Obviously, the “positive” emotions are more enjoyable and easier to life with, but it’s perfectly normal to be occasionally engulfed by waves of grief or sadness, and stymied by feelings of despair, doubt or disappointment. All those emotions have something to teach us about ourselves and, without them, we’d never know what happiness is.
But it all depends on what we mean by “happiness”, so let’s start at the beginning. The Greek philosopher Aristotle taught that the ideal life was the life of eudaimonia – a word usually translated as “happiness”. But Aristotle was not talking about a life of sensory pleasure; nor was he endorsing a life detached from reality by the delusion that things are (or should be) better than they actually are.
His idea of happiness comes much closer to our word “wholeness” than it does to the often self-indulgent, pleasure-based feeling we call “happiness”. For Aristotle, eudaimonia was about living in accordance with reason; fulfilling our sense of purpose; doing our civic duty; living virtuously; being fully engaged with the world and, especially, experiencing the richness of human love and friendship.
– Hugh Mackay, ‘Why we sometimes need to be sad’
I came across this in my reading today and found it a fantastic explanation of what Christian joy is.
For a long time I had been struggling to articulate what “Christian joy” means. I hear the term used all the time but didn’t really know how to speak about how Christian joy compared with the “joy/happiness” that people can experience without Christ. So I went and googled it in search for some way to articulate the difference. I didn’t manage to find an answer so I decided to leave it up to the Lord to reveal it to me if it is His will.
When I read this article, I realised that Aristotle’s explanation of “happiness” could be used to describe “Christian joy”
So here’s how I would articulate what “Christian joy” means to me:
Firstly, let’s talk about what Christian joy is not…
Christian joy is not a life of sensory pleasure, nor a life detached from reality by the delusion that things are (or should be) better than they actually are.
Christian joy is not the self-indulgent, pleasure-based feeling society nowadays call “happiness”.
Now, let’s talk about what Christian joy is…
Christian joy is living in accordance with reason. To me, living the life Christ calls us to live as Christians is very logical exercise. It’s a series of if this is true/not true… then naturally/logically I would respond in this way… For example, if Jesus is who He says He is, if He is indeed God, then it is only logical that I need to center my life around Him. On the other hand, if Jesus is not who He says He is, if He is not God, then He’s not a nice man, He’s a dangerous fanatic, and therefore I would do well to avoid centering my life around Him.
Christian joy is living in a way that fulfills our sense of purpose. As Catholics, we believe that our hearts are designed for union with God. This is the purpose of our existence that is inscribed into us; to love God and to be loved by God. St. Augustine said, “You have made us for Yourself, oh Lord, and our hearts are restless until they rest in You” And so, when we live in a way that we were designed to live, we experience a pervading joy and peace that the world cannot give. St. Catherine of Siena said, “Be who God meant you to be, and you will set the world on fire.” In other words, to be fully alive is to be who we are meant to be.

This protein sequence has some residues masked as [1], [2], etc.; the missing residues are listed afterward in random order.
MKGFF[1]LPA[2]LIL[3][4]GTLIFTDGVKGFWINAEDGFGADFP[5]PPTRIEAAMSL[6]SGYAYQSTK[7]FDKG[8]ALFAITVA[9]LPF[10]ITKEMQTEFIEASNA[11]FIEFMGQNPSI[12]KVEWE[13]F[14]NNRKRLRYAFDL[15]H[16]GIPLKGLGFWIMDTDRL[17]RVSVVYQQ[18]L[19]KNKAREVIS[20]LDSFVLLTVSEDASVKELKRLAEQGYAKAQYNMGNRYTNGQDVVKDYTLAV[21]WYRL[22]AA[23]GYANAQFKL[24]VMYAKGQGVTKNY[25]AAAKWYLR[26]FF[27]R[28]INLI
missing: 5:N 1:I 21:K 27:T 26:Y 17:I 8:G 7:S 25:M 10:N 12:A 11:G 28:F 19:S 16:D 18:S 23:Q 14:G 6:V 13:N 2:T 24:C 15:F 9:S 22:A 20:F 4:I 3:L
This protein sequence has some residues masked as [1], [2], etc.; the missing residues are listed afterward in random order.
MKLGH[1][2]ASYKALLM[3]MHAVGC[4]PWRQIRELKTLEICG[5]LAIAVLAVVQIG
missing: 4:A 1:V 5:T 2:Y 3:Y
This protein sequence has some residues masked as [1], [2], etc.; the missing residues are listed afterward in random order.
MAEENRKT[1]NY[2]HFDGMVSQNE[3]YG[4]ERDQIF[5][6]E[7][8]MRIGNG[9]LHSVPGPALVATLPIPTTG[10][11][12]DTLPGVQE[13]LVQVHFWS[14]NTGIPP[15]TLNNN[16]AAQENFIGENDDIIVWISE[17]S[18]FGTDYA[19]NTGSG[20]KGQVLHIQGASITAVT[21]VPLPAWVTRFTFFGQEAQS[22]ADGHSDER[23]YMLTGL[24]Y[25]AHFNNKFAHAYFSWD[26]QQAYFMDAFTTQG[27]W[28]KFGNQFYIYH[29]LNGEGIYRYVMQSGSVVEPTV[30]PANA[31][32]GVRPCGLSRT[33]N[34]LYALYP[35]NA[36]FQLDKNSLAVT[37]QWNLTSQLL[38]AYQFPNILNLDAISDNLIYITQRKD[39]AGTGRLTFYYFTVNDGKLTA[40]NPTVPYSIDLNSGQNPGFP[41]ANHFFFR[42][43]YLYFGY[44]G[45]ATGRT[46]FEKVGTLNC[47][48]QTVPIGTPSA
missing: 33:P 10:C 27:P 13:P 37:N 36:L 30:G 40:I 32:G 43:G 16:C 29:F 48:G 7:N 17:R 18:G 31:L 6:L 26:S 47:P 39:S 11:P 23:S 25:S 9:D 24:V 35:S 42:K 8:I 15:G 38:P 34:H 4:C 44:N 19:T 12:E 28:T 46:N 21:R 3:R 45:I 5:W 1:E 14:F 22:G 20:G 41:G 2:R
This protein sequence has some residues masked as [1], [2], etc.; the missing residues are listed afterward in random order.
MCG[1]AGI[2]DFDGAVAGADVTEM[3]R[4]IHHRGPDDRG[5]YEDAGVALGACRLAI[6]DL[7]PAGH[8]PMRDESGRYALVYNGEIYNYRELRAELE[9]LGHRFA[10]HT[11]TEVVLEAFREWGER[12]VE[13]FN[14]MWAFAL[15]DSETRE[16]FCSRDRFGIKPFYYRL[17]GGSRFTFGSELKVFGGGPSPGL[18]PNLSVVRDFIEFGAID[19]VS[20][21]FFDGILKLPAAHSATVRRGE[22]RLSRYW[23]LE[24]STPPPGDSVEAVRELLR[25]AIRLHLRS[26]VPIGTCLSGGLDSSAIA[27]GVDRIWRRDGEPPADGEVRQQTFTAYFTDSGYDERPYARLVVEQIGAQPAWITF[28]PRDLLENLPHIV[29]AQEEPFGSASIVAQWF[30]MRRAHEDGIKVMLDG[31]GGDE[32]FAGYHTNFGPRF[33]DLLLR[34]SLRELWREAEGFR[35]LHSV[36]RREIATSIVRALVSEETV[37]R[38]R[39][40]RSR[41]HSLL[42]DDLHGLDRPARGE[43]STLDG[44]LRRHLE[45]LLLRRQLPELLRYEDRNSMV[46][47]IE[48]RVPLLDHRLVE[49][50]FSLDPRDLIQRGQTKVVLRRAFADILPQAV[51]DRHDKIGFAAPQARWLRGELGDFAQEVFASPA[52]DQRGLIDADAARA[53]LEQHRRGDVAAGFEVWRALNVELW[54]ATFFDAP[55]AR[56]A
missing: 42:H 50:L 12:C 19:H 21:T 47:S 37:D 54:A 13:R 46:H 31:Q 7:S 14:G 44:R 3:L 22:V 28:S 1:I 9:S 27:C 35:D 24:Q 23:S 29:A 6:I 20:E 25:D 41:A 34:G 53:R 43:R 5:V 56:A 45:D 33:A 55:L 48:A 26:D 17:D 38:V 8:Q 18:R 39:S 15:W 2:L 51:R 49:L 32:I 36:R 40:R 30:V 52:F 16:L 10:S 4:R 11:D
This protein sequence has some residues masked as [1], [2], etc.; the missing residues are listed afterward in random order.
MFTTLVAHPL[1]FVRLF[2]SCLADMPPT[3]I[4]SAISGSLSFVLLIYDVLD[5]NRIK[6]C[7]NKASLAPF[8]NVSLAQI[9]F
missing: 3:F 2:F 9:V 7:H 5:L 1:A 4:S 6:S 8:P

Christian joy is living virtuously. The Catholic Church teaches us that there are 7 deadly sins and the antidote to these are the 7 lively virtues. The 7 deadly sins are exactly what they are, they are deadly; they prevent us from being fully alive and thereby prevent us from participating in the fullness of Christian joy. The 7 lively virtues on the other hand are antidotes to the 7 deadly sins; they set us free to experience a deep joy and peace beyond our wildest dreams.
Christian joy is being fully engaged with the world. As Catholics, we believe that to be fully engaged with the world, we have to understand objective truth. Only when you understand something can you engage it as it is. Objective truth is a big topic and of course the Church’s teaching on what the truth of things is very extensive. What helps me to understand the world is the fact that our hearts are designed to love God and to be loved by Him. Therefore, everything we do is ordered to satisfy this desire whether we recognise it or not. If we repress the desire for God, it doesn’t go away, rather, it comes up in a distorted way. If we don’t turn to God to satisfy this desire that is hardwired into us, we try to substitute God with wealth, pleasure, honor and/or power. C.S. Lewis in his work ‘Mere Christianity’ said, “Human history… is the long terrible story of man trying to find something other than God which will make him happy.”
Christian joy is experiencing the richness of love and friendship with God. Ultimately, Christian joy comes down to one thing, being who we are made to be; in communion with the Holy Trinity. We are designed by God from the beginning to participate in the Divine love and friendship of the Holy Trinity. When we are able to do this fully, we experience the fullness of Christian joy; this happens in Heaven. However, the good news is, we can still experience an extent of Christian joy right here and right now on earth to the extent by which we participate in the love of God (that is to the extent by which we allow God to love us and love God in return).
So in a nutshell, Christian joy is living in accordance with reason, in a way that fulfills our sense of purpose, living virtuously, being fully engaged with the world and experiencing the richness of love and friendship with God.